AirBnB Is Being Regulated, How Did It Impact Toronto Real Estate Prices?

AirBnB Is Being Regulated, How Did It Impact Toronto Real Estate Prices?

Eight months after New York City outright banned short-term rentals like AirBnB, the City of Toronto has decided to regulate it. The new regulations are largely bureaucratic, such as licensing short-term rental companies like AirBnB, and starting a registry of short-term rental units. The biggest change however is going to be the banning of people listings units where they don’t live. Turns out some enterprising entrepreneurs may have been buying homes to operate as full-time rental suites.

Sure that sounds bad, but how many people are really doing that? Is the number large enough to even impact homeownership and rental rates? Let’s dive through some of AirBnB’s data points.

Extended Stay Rentals

The number of AirBnB rentals operating for extended periods of time is significant according to the company. Statistics submitted to the city show that 1,680 rentals (26%) were booked more than 91 days out of the year in 2015. The key word there is booked, of course it’s fair to assume these units were available on AirBnB for more than 91 days. 600 of those units were booked more than 181 days, representing 9% of listings. It’s also probably worth noting that 2,250 units, 37% of total listings, belonged to an operator of more than one listing. It would be interesting to see how many of these multi-unit operators overlap with the domestic speculator number the province released.

Source: City of Toronto, AirBnB.

Those numbers are pretty meaningless without context, so let’s give it some. AirBnB argues that this would be an almost negligent number if these were added back to the rental pool. When compared to the total number of dwellings in Toronto, that’s true for rentals. If those units were bought for the purpose of using AirBnB to generate income (yes, people do that), it would have represented the equivalent of 6% of sales in 2015. At 6% this would have provided the same amount of pressure to prices that Vancouver’s foreign buyers did. So if you think foreign buyers are a problem, you likely think AirBnB’s an issue too.

AirBnB Listings Are Concentrated In One Area

A study done by FairBnB argues that a large number of AirBnB units are all located in the same MLS district, C01. For those that don’t know, C01 is the downtown core of Toronto. 1,920 AirBnB listings were located in that region in 2015. By 2016 that number jumped to 4,817, a 150% increase. 3,696 of those units were full-home rentals, meaning 77% of these would not be occupied by the operator at the time of rental. Depending on how many of these were dedicated AirBnB rentals, significant pressure could have been placed on prices in the C01 region.

Source: FairBnB.

A Large Number of Homeowners Depend on AirBnB Income

An interesting point that AirBnB makes is that a large number of homeowners depend on AirBnB to make mortgage or rental payments. According to a study commissioned by the company, the typical annual income for a host in Toronto was $5,330. A whopping 40% of income hosts earn goes toward their rent or mortgage. It’s unclear if the mortgage or rent is the operator’s primary residence, or if they are paying speculative properties.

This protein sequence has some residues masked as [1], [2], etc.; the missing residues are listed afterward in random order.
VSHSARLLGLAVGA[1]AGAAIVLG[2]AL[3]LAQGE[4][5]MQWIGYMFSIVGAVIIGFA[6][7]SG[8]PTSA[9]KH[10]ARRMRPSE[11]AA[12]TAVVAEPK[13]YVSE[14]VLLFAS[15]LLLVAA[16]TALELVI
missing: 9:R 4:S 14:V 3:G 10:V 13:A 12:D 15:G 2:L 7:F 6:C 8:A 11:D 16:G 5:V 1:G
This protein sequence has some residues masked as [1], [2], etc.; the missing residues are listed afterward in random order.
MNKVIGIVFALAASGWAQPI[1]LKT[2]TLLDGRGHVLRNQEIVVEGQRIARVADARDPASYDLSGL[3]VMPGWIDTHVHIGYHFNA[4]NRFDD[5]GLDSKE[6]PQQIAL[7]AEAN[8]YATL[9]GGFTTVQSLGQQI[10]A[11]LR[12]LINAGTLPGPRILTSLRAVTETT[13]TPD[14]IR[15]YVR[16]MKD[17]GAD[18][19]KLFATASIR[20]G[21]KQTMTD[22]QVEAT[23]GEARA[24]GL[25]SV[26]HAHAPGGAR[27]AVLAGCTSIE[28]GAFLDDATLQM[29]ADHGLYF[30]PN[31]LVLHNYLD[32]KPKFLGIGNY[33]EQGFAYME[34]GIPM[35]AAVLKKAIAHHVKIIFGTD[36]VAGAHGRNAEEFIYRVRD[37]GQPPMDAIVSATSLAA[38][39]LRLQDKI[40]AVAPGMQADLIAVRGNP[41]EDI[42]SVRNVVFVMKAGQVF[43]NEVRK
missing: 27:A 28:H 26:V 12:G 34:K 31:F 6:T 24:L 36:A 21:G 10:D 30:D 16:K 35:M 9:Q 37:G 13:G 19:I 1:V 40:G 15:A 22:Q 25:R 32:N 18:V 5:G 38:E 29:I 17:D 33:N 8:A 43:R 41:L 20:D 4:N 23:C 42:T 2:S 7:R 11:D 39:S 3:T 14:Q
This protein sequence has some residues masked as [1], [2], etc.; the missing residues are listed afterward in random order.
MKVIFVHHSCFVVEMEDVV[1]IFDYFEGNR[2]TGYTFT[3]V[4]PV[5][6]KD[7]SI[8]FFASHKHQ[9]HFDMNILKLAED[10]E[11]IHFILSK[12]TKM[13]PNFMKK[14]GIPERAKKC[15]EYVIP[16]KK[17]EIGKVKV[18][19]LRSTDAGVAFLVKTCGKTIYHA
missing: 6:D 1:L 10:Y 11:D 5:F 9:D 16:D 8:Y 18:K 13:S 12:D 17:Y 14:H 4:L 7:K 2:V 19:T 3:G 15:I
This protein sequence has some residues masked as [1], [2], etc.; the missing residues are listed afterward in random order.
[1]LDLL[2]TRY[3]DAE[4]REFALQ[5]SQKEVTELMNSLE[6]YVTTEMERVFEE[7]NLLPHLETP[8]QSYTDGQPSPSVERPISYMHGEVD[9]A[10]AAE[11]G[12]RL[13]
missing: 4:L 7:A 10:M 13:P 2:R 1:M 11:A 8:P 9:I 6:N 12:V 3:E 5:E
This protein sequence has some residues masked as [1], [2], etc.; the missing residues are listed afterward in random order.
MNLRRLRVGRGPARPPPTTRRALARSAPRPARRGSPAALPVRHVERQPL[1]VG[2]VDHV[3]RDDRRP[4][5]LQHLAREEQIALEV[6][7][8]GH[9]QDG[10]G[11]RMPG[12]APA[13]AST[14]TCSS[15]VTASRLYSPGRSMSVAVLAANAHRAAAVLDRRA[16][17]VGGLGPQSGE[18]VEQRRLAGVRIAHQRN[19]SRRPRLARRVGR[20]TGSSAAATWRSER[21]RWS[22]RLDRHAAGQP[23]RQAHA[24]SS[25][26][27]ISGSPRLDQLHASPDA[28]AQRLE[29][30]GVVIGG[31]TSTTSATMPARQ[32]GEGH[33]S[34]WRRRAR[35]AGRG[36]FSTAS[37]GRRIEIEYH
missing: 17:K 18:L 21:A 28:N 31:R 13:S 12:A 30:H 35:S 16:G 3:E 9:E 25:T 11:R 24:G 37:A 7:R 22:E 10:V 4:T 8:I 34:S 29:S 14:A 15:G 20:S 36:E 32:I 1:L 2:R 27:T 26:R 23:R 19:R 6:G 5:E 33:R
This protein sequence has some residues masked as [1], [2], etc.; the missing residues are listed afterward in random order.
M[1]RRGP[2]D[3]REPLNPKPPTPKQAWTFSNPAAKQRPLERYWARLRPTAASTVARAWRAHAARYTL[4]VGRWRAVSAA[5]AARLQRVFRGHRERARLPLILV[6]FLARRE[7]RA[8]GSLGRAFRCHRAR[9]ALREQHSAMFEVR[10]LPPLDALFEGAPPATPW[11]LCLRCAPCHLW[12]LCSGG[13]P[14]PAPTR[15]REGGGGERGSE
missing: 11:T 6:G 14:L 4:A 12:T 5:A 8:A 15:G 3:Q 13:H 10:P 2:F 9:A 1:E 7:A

Source: urbanMetrics/AirBnB.

I’m totally undecided on the issue. As the company says, “40% of hosts rely on this income to make ends meet in an increasingly expensive city.” This helps people maintain their dignity, and prevent defaulting on a home that they couldn’t otherwise afford. On the other hand, since a number of homeowners couldn’t afford to buy in this market without AirBnB income, did they unnecessarily drive prices higher? Leave your comments below.

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  • Reply
    Dave 7 years ago

    It was good while it lasted, but revenues are being driven down by the number of units competing. Hopefully a little regulation will bring prices up a little more so hosts can actually make a little money.

  • Reply
    Kelly 7 years ago

    We fought communism so we wouldn’t have to share our house, or car with strangers. Then capitalism made it so we had to share our house or car with strangers using AirBnB and Uber. I guess it wasn’t a terrible idea after all.

  • Reply
    Brandon 7 years ago

    I rented a place, and rented out a condo I bought on AirBnB. Hate me if you must, but it built equity and was almost no trouble at all.

  • Reply
    Nick papagorgio 7 years ago

    AirBnB renters are more likely to trash amenities/cause noise issues vs long-term renters. I live in a low-rise condo in the core and the building it pretty tight knit aside from the random families/couples who stroll into the gym or BBQ area, trash the place and leave without a second thought.

    I’m all for AirBnB but there should definitely be a bit of regulation that favors protecting condo owners interests.

    • Reply
      Tracy 7 years ago

      This is so not true!!! I’ve had both long terms renters in my condos and short-term renters in my home. Reviews from Airbnb give me far more confidence in people. My condo renters trashed my place so bad I had to redo the wood floors and repaint the entire home after 1 year. My Airbnb renters have been a joy. But then I rent out a room in my home where I live AND I only accept guests who have good reviews.

      • Reply
        Dave 7 years ago

        I imagine you’d have to be a pretty big jerk to damage someone’s home while they’re in it. I also imagine people that are renting a room do better screening than people running an empty house like a hotel.

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